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Level scaling

level level scaling eternity

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170 replies to this topic

Poll: Your thoughts on level scaling: (621 member(s) have cast votes)

Your thoughts on level scaling:

  1. kill it with fire. I want to be treated like an adult and won't start crying because a dragon kills me when I'm level one. I also want to feel powerfull at the end of the game. (581 votes [93.56%] - View)

    Percentage of vote: 93.56%

  2. I want the weaker guys scaled according to my level. I want a challenge even if it means daadric-armoured rats. (16 votes [2.58%] - View)

    Percentage of vote: 2.58%

  3. I want to be the centre of the world. Everything must kneel before me and scale to my level. (4 votes [0.64%] - View)

    Percentage of vote: 0.64%

  4. I don't care... (20 votes [3.22%] - View)

    Percentage of vote: 3.22%

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#161
PeonWarrior

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I just want a variety of enemies and difficult ones to boot. Hate fighting the same Darkspawn / Draugr from when I'm level 5 all the way to 20.

#162
MichaelStuart

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I would prefer there not be any level scaling. That being said I don't won't to get to a point were the enemies become easy.

#163
Paragon_Of_Insanity

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I voted for no level scaling, though my favourite idea would be no scaling for stronger enemies and "poorly level scaling" for weak ones. Making the weak foes slightly stronger and more like minions of stronger foes.
Something like this:
A guard will be Lv 10 with 100stat points and will scale +5 level.
An elite guard will start at Lv20 with 260stat points and will scale +7 level.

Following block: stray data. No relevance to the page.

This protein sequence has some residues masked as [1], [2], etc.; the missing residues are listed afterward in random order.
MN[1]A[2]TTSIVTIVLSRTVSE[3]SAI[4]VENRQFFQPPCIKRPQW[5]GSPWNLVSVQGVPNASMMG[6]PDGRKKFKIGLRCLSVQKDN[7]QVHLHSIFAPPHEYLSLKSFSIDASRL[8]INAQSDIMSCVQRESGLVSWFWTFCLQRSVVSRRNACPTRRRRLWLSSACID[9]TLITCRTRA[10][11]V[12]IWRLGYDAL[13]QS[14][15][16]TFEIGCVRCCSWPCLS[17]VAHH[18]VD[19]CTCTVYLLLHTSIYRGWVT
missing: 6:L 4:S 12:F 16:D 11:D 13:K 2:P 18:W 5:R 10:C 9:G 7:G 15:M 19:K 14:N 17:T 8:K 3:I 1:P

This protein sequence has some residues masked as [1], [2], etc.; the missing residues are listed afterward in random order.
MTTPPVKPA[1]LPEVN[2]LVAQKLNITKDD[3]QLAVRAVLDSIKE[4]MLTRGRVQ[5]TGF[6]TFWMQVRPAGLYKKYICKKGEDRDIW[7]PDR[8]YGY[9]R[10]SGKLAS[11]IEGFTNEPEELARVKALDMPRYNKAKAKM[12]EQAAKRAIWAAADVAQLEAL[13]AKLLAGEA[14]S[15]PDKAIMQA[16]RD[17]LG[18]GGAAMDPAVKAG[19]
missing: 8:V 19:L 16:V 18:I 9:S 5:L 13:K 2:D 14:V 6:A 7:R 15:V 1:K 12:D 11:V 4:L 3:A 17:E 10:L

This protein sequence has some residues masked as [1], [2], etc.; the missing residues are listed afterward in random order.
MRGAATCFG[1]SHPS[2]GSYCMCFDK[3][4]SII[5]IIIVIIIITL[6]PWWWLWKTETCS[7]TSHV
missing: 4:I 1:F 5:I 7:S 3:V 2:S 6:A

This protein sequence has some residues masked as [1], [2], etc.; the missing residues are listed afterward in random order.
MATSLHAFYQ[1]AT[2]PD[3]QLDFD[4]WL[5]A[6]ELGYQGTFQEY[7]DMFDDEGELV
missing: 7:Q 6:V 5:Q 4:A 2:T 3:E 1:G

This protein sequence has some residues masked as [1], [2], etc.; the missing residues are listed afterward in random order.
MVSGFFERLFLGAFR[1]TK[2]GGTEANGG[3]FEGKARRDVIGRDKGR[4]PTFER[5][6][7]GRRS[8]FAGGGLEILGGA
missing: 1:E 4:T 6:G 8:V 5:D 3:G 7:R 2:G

Your guy warrior will start at Lv1 with 15stat points and scale +10 level.

#164
Valorian

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It's very simple, almost all players aren't going to do all side quests no matter how much of them are in the game, because they got bored, because of role playing or they don't find them all. Problem arises when there are a lot of side quests because different players will begin main quest at different level, and encounters without level scaling are interesting only if you approach them at certain level range otherwise they are either boring or impossible. Main quest is usually the best part of the game and it is really disappointing when part of it is boring to you because you are stomping everything on your way. I find this problem in a lot of games without any level scaling because I like doing side quests but I always have to be careful and from time to time complete main quests although I don't fell like it because I don't want to overlevel.

Limited level scaling (within certain limits it doesn't have to scale exactly to your level nor below certain point) ensures that parts of the game on which developers spent most time remain challenging and interesting to all players and it enables you to complete as much side quests as you want (again within certain limits) without thinking if you have done too little or too much. Look at Fallout:NV for an example of good level scaling, I don't know why everybody thinks that the only way to implement level scaling is like in Oblivion.


This kind of reasoning (crit plot crit path and movieplot only omg!!) brought us the abomination of level scaling in the first place.

The whole game is a set of plots and little stories. The critical path is only one of them. The player should reasonably expect that the critical path has some of the toughest combat encounters in the game.

Why should designers accommodate a minority that is only interested in railroading themselves through the critical path (movie-style) ignoring the rest of the game, and ruin the experience for everyone else by introducing this nonsense?